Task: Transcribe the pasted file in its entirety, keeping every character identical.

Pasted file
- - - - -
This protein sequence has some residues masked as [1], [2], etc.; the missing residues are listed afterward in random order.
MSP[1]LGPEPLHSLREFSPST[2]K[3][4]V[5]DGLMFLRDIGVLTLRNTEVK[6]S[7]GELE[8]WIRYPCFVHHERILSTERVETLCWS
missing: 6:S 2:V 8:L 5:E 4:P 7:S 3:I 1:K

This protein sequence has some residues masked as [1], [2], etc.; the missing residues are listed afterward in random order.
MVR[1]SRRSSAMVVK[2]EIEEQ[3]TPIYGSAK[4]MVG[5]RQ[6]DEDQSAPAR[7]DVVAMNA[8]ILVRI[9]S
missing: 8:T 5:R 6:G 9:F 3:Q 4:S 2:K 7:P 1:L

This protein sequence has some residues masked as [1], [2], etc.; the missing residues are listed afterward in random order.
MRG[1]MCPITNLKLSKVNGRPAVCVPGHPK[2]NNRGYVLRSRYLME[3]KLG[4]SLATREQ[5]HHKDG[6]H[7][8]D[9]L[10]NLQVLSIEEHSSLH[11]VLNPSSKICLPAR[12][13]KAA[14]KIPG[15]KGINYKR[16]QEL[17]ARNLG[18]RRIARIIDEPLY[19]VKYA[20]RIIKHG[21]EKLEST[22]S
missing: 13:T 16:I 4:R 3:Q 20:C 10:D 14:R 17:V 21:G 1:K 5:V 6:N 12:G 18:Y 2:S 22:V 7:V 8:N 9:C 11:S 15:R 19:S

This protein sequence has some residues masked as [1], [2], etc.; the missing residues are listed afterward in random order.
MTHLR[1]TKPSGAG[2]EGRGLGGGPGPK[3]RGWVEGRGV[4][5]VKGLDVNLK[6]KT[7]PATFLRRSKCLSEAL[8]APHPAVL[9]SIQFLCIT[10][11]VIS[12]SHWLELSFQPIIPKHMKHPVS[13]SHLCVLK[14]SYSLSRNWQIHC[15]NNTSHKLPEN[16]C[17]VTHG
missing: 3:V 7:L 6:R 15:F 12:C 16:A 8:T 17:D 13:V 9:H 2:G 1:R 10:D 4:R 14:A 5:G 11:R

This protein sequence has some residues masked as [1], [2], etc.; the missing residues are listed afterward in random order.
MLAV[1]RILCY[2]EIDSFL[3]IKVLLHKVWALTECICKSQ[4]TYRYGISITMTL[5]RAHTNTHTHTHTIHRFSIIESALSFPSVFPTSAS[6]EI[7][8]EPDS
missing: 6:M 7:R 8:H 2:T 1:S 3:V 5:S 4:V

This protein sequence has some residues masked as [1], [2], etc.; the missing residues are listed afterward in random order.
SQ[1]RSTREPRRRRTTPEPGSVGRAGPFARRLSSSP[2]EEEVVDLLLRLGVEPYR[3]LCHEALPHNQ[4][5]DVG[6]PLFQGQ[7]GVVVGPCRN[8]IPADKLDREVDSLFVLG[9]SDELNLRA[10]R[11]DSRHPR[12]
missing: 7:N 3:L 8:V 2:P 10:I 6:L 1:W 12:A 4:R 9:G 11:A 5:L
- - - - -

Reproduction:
This protein sequence has some residues masked as [1], [2], etc.; the missing residues are listed afterward in random order.
MSP[1]LGPEPLHSLREFSPST[2]K[3][4]V[5]DGLMFLRDIGVLTLRNTEVK[6]S[7]GELE[8]WIRYPCFVHHERILSTERVETLCWS
missing: 6:S 2:V 8:L 5:E 4:P 7:S 3:I 1:K

This protein sequence has some residues masked as [1], [2], etc.; the missing residues are listed afterward in random order.
MVR[1]SRRSSAMVVK[2]EIEEQ[3]TPIYGSAK[4]MVG[5]RQ[6]DEDQSAPAR[7]DVVAMNA[8]ILVRI[9]S
missing: 8:T 5:R 6:G 9:F 3:Q 4:S 2:K 7:P 1:L

This protein sequence has some residues masked as [1], [2], etc.; the missing residues are listed afterward in random order.
MRG[1]MCPITNLKLSKVNGRPAVCVPGHPK[2]NNRGYVLRSRYLME[3]KLG[4]SLATREQ[5]HHKDG[6]H[7][8]D[9]L[10]NLQVLSIEEHSSLH[11]VLNPSSKICLPAR[12][13]KAA[14]KIPG[15]KGINYKR[16]QEL[17]ARNLG[18]RRIARIIDEPLY[19]VKYA[20]RIIKHG[21]EKLEST[22]S
missing: 13:T 16:I 4:R 3:Q 20:C 10:D 14:R 17:V 21:G 1:K 5:V 6:N 12:G 18:Y 2:S 22:V 7:V 8:N 9:C 11:S 15:R 19:S

This protein sequence has some residues masked as [1], [2], etc.; the missing residues are listed afterward in random order.
MTHLR[1]TKPSGAG[2]EGRGLGGGPGPK[3]RGWVEGRGV[4][5]VKGLDVNLK[6]KT[7]PATFLRRSKCLSEAL[8]APHPAVL[9]SIQFLCIT[10][11]VIS[12]SHWLELSFQPIIPKHMKHPVS[13]SHLCVLK[14]SYSLSRNWQIHC[15]NNTSHKLPEN[16]C[17]VTHG
missing: 3:V 7:L 6:R 15:F 12:C 16:A 8:T 17:D 13:V 9:H 2:G 1:R 10:D 4:R 14:A 5:G 11:R

This protein sequence has some residues masked as [1], [2], etc.; the missing residues are listed afterward in random order.
MLAV[1]RILCY[2]EIDSFL[3]IKVLLHKVWALTECICKSQ[4]TYRYGISITMTL[5]RAHTNTHTHTHTIHRFSIIESALSFPSVFPTSAS[6]EI[7][8]EPDS
missing: 6:M 7:R 8:H 2:T 1:S 3:V 5:S 4:V

This protein sequence has some residues masked as [1], [2], etc.; the missing residues are listed afterward in random order.
SQ[1]RSTREPRRRRTTPEPGSVGRAGPFARRLSSSP[2]EEEVVDLLLRLGVEPYR[3]LCHEALPHNQ[4][5]DVG[6]PLFQGQ[7]GVVVGPCRN[8]IPADKLDREVDSLFVLG[9]SDELNLRA[10]R[11]DSRHPR[12]
missing: 7:N 3:L 8:V 2:P 10:I 6:L 1:W 12:A 4:R 9:G 11:A 5:L